Abstract

Different aspects of probabilistic shaping for a multispan optical communication system are studied. First, a numerical analysis of the additive white Gaussian noise (AWGN) channel investigates the effect of using a small number of input probability mass functions (PMFs) for a range of signal-to-noise ratios (SNRs), instead of optimizing the constellation shaping for each SNR. It is shown that if a small penalty of at most 0.1 dB SNR to the full shaping gain is acceptable, just two shaped PMFs are required per quadrature amplitude modulation (QAM) over a large SNR range. For a multispan wavelength division multiplexing optical fiber system with 64QAM input, it is shown that just one PMF is required to achieve large gains over uniform input for distances from 1400 to 3000 km. Using recently developed theoretical models that extend the Gaussian noise (GN) model and full-field split-step simulations, we illustrate the ramifications of probabilistic shaping on the effective SNR after fiber propagation. Our results show that, for a fixed average optical launch power, a shaping gain is obtained for the noise contributions from fiber amplifiers and modulation-independent nonlinear interference (NLI), whereas shaping simultaneously causes a penalty as it leads to an increased NLI. However, this nonlinear shaping loss is found to have a relatively minor impact, and optimizing the shaped PMF with a modulation-dependent GN model confirms that the PMF found for AWGN is also a good choice for a multi-span fiber system.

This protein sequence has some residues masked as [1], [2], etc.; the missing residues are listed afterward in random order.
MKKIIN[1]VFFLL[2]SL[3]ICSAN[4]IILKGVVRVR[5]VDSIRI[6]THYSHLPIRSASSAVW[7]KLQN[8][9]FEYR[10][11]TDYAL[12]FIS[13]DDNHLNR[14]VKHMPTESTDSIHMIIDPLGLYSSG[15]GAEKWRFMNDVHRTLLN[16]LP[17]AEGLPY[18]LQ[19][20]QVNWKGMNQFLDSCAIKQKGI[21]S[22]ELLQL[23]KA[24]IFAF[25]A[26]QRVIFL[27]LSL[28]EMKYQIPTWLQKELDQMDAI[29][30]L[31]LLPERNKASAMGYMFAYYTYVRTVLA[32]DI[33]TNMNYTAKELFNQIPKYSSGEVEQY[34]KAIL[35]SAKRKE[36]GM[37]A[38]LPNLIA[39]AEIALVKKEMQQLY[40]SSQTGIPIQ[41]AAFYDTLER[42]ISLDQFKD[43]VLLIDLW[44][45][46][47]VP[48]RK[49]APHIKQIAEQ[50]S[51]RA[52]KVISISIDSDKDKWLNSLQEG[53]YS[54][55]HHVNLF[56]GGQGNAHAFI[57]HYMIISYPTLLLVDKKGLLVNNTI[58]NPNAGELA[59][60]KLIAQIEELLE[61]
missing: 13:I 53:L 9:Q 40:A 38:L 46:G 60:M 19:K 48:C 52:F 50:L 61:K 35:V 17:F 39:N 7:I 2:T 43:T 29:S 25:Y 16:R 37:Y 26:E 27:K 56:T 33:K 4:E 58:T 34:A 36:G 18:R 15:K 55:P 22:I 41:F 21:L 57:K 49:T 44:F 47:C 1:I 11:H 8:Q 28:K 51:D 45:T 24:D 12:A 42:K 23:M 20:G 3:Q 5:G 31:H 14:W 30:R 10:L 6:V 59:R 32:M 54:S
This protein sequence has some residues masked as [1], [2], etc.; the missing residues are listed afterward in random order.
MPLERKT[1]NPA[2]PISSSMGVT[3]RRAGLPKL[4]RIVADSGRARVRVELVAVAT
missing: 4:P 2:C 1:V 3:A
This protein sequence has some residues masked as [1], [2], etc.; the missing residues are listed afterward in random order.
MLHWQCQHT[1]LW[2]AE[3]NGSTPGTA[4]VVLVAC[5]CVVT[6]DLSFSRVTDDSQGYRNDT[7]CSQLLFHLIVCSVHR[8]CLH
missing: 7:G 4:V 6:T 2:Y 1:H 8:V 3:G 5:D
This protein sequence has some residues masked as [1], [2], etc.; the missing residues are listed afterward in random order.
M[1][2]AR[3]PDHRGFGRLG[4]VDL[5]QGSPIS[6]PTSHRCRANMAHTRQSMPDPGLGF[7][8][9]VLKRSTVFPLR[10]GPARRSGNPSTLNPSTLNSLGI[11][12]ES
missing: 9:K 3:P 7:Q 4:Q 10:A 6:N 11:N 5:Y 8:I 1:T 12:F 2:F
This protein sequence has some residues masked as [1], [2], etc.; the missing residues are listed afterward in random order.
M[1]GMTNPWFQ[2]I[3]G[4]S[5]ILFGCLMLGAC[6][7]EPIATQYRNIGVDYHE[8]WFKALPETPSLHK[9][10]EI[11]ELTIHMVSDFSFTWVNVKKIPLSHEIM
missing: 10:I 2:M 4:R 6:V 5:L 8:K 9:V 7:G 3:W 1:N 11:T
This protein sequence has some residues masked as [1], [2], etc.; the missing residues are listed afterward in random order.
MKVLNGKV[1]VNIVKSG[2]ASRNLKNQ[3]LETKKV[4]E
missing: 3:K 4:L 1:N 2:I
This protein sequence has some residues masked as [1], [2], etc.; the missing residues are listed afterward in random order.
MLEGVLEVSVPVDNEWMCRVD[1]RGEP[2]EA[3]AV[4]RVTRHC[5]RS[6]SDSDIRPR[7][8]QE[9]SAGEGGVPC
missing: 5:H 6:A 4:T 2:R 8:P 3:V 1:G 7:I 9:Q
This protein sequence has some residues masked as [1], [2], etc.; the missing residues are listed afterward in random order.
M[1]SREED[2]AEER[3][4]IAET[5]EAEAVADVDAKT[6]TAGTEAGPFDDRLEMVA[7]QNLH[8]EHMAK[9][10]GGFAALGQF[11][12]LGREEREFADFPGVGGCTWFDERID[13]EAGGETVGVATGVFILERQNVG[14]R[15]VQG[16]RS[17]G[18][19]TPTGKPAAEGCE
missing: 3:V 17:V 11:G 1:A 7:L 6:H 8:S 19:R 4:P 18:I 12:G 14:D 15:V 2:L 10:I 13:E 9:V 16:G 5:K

© 2016 IEEE

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